Toronto on a budget: 5 activities that won’t cost a fortune

Toronto sign at city hall

Toronto is a vibrant youthful city, full of students and young graduates looking to get out of their comfort zone and to make a home in a new city. Relocating to another city, on a long or a short term basis, always incurs some expense and if you’re not careful, your costs can stack up quicker than you realise. However that doesn’t mean that you shouldn’t enjoy yourself at the new place that you call home. Toronto is a city that feeds off its natural environment: on the banks of Lake Ontario, the city’s flat, open avenues are made for exploration. If you’re planning on spending some time in this Canadian city, here some tips for things to see and do without breaking the bank.

1Go swimming for free in Alexandra Park Outdoor Pool

outdoor swimming pool at dusk in Toronto, free of any swimmers

Image courtesy of Chris Brooker.

Canada is a country that is so often associated with the snow but don’t forget that they have some spectacular summer weather. Make the most of it while you can and take a dip in the Alexandra Park Pool, a really hidden gem of this neighbourhood, I only discovered it by accident when I was out for a Sunday stroll. Located just behind the community centre, the pool is free to all users with lane swimming as well as swimming lessons and aqua fit classes available. If you’d rather just chill by the pool rather than work up a sweat, there is plenty of space to sunbathe as well as a couple of small kiosk-style shops next door. If Alexandra Park is a bit far for you, check the city's website for a full list of their 57 outdoor swimming pools.

275 Bathurst Street

2Take a Trip to Centre Island

couple sitting on a bench on the beach at Centre Island looking out at Lake Ontario

Image courtesy of Derek Hatfield.

If you love to swim and feel that the confines of Alexandra Park are too small for you, you could go one better and swim in Lake Ontario itself! Centre Island can be reached by ferry from the port at Queen’s Quay and despite the crossing only taking around 10 minutes, it feels a world away. If you are going to Centre Island it’s best to make a day of it: the island has plenty of beaches where you can swim, as well as a children’s theme park called Centreville. As you have to pay-per-ride however, your costs here could end up spiralling. Pack a picnic to cut down on costs and rent bikes instead and explore the more tranquil parts of the island.

Ferry crossings take place every 15 minutes during peak season and costs $7 for an adult return and $4.50 for seniors and students.

3Go Ice Skating for Free at the Harbourfront Centre

People ice-skating at the Harbourfront Centre in Downtown Toronto

Image courtesy of Fiona Wen Hui C.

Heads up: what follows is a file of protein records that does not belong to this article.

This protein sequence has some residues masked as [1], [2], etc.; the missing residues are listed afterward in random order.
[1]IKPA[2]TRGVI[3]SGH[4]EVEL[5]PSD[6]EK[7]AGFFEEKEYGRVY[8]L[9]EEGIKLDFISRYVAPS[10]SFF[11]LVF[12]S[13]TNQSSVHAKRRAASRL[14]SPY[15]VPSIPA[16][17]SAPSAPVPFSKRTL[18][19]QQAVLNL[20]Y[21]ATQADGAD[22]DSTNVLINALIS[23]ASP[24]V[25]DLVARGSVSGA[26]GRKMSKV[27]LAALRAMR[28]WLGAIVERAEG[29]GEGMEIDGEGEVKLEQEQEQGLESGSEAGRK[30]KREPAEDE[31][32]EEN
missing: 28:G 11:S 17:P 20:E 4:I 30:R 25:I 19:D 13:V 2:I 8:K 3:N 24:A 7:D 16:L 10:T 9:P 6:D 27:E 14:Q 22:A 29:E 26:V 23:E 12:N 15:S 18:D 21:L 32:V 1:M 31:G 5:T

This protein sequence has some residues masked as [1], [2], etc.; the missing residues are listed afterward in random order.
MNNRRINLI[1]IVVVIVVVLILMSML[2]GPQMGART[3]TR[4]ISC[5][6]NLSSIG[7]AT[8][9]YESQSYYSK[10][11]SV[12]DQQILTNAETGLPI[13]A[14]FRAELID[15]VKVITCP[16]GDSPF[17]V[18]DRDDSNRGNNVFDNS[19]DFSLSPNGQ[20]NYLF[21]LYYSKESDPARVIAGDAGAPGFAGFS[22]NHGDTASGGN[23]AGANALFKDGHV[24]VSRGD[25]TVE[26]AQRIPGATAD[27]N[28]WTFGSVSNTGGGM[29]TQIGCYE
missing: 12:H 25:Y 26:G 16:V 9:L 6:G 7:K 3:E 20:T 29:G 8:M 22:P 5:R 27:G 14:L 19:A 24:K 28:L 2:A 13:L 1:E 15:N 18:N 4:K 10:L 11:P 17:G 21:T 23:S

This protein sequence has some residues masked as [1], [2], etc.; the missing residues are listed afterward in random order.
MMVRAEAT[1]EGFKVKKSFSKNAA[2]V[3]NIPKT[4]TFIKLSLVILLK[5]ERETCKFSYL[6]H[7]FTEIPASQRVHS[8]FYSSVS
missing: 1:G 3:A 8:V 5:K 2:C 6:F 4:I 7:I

Swimming in Lake Ontario in the winter months, however exhilarating it may sound is really not advisable. A thrifty alternative however is to partake in another activity the Canadians seem to excel at: ice-skating. Ice rinks pop up all over the city during the winter months, but admission to the Natrel Rink at the Harbourfront Centre is free if you bring your own skates, or $8 to rent a pair. Night-time DJ sets regularly occur if you fancy a night of danicng on ice. There’s also a café/restaurant alongside the rink if you see ice-skating as more of spectator’s sport.

235 Queen’s Quay West

4Catch an Outdoor Movie in Yonge & Dundas Square

Yonge & Dundas Square in downtown Toronto lit up at dusk with the bright lights of the billboards while rain puddles can be seen in the foreground

Image courtesy of Larry Koester.

Toronto’s film industry has blossomed in recent years with the city attracting many big-budget film crews on a regular basis. Cinemas are pretty easy to come by and are a great wintertime activity to enjoy alone or with friends. During the warmer months, the cinema, much like everything else in Toronto, moves outdoors. Head to the city's central intersection of Yonge & Dundas with a blanket and some snacks to enjoy the evening. Summertime screenings also take place in the Harbourfront Centre and if you still want to be by the water, head to Sugar Beach near the Distillery District where a double-sided screen lets you watch from the dock or by boat from the lake.

5Step back in Time in Cabbagetown

shaggy-haired horse being petted by onlookers at Riverdale Farm in Cabbagetown, Toronto

Image courtesy of The City of Toronto.

The trendy Cabbagetown neighbourhood is a great place to base yourself for a stay in Toronto, with a great sense of community and lots of nice cafes for you to chill in. The Riverdale Park and Farm is a great, family-friendly place to spend the day. The working farm demonstrates farming and life in Toronto in the early twentieth century and has a weekly farmers market, walking trails and plenty of farm animals that you can get up close with. You can even stay with our friendly Cabbagetown hosts, Tim and Nick, while you're there.

201 Winchester Street

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